The former education recovery commissioner, Sir Kevan Collins, has accused the government of burying its head in the sand over the loss of learning among children in England due to Covid, warning the problem will not just “go away”.
He expressed regret about lost opportunities after the government rejected his ambitious £15bn plan for recovery, including an extended school day for all, and warned that the flagship national tutoring programme (NTP) was in danger of becoming little more than “a few kids in the corner doing a bit of tutoring”.
Speaking a year after Covid restrictions were finally lifted on what the government called “freedom day”, Collins voiced concern about a tax-cutting arms race in the Conservative leadership contest, which he warned would result in cuts to education spending.
Collins resigned from his job as education catch-up tsar in June last year in protest at the prime minister’s decision to scale back recovery plans, warning the new offer did not come close to meeting the needs of children whose education was thrown into chaos by the pandemic. The government has so far pledged around £5bn in catch-up funding for schools and colleges.
In an interview with the Guardian, Collins said he remained convinced the country was underinvesting in education overall, and warned that the evidence emerging in recent months about the impact of lost learning suggested that the NTP, set up with great fanfare to help left-behind children catch up, was not delivering.
“I worry we’re into that ‘Don’t mention the war – don’t mention Covid. Let’s just pretend we can put that behind us. Let’s put our head in the sand.’ And that won’t wash because the impact of this isn’t going to go away unless we do something about it. We’re letting down a generation of children if we don’t do it,” he said.
The delivery of the NTP, which has been led by the Dutch HR giant Randstad this year, has been widely criticised with low participation rates in some areas of the country. As a result, the Department for Education (DfE) announced that all funding would go direct to schools next year so they can arrange their own tuition, a move welcomed by headteachers.
On the risk of tax cuts, promised by various contenders in the Tory party leadership race, Collins warned of “restraint on spending on public services including education”, an area where there is “no fat”.
Speaking of his own time dealing with the Treasury, he said the department saw education spending as something to control, rather than core to long-term investment.
“I was given lots of encouragement and was being told to be ambitious by No 10 people, including the prime minister, but it was at the Treasury where the brakes came in,” he said, calling the thinking a false economy.
“Every piece of evidence indicates that the investment I was asking for was tiny compared to the long-term hit if people lose earning power and economic productivity.”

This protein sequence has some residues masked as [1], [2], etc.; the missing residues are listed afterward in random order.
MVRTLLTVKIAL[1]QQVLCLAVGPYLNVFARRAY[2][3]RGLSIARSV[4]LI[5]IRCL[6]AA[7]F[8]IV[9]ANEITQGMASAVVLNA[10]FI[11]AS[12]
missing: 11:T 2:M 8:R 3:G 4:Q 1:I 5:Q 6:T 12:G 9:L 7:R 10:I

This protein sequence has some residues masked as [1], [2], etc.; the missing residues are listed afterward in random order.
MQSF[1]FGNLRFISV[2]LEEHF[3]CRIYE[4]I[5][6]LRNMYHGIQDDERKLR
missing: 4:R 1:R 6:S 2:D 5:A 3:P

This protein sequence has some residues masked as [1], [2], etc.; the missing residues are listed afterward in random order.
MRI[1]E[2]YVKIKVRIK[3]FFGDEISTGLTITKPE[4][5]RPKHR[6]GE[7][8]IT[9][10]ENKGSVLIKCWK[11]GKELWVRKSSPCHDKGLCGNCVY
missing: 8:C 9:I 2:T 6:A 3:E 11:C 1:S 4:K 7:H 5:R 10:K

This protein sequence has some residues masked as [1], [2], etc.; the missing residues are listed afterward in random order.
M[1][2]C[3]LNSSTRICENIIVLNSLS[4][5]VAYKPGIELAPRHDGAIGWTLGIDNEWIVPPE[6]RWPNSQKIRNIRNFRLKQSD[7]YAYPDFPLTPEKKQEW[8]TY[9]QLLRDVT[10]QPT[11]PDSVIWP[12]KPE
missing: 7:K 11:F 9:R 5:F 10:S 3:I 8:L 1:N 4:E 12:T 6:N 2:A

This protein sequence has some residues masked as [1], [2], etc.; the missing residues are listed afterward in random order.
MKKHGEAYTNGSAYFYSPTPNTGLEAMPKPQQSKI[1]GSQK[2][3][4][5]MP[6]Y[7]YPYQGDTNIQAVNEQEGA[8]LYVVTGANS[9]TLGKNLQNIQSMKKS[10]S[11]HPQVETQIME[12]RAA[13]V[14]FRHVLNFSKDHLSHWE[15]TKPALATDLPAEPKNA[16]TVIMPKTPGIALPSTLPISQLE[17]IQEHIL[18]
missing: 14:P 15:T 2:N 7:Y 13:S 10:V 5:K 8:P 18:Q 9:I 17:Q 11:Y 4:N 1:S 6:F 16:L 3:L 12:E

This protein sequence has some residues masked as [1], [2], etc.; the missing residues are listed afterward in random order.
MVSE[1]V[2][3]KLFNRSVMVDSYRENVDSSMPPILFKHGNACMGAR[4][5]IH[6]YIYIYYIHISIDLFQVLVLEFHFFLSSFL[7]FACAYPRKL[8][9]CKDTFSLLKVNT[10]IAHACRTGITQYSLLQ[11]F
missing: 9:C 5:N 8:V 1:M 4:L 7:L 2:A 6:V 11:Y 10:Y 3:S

He added: “I’m incredibly disappointed – and there is an anger – because our children and our schools deserve more You’ve got children who never had any time in reception, or in the early years – and that’s a big part of your life missing. Huge rites of passage are missing – your prom. All missed. And in the long term they matter.”
“Then you’ve got all the children that didn’t sing in a choir for two years, or didn’t take up a musical instrument or play sports. They’re reluctant now to go back to those things, so we’ve seen a drop off in some of those activities.”
Collins had hoped that high-quality, well trained tutors and tutoring, which has been shown to make a difference to outcomes, could become a new arm of the education system, available to everyone, rather than just for the better off.
“But we’ve ended up with tutoring that isn’t as well supported and developed as it should be. There were issues around how the government decided to award the contract for those who were going to do the training and broker the programme and make it available to schools,” he said.
He added: “Unfortunately it hasn’t worked out as well as it should have done. So now the money is going to schools, but are they getting the support they need to develop the tutors? Are they being supported to make sure the tutoring is high quality? I’m not so sure.
The biggest issue in education, however, is the attainment gap between disadvantaged children and their wealthier peers, said Collins. “The gap has been exacerbated and I fear that’s just going to become – well, that’s how the system is, we live with this, it’s nature’s course. And of course that’s unacceptable. I worry about this notion that we can’t do anything about it.”
A Department for Education spokesperson said: “The government has been driving forward work to get children back on track after the pandemic, including through our revolutionary national tutoring programme – with over 1.5 million courses already started – and targeted support for whole areas of the country where standards are weakest.
“From September the programme will be simplified, with all £349m of funding being provided directly to schools, while additional funding to support education recovery in secondary schools will double.”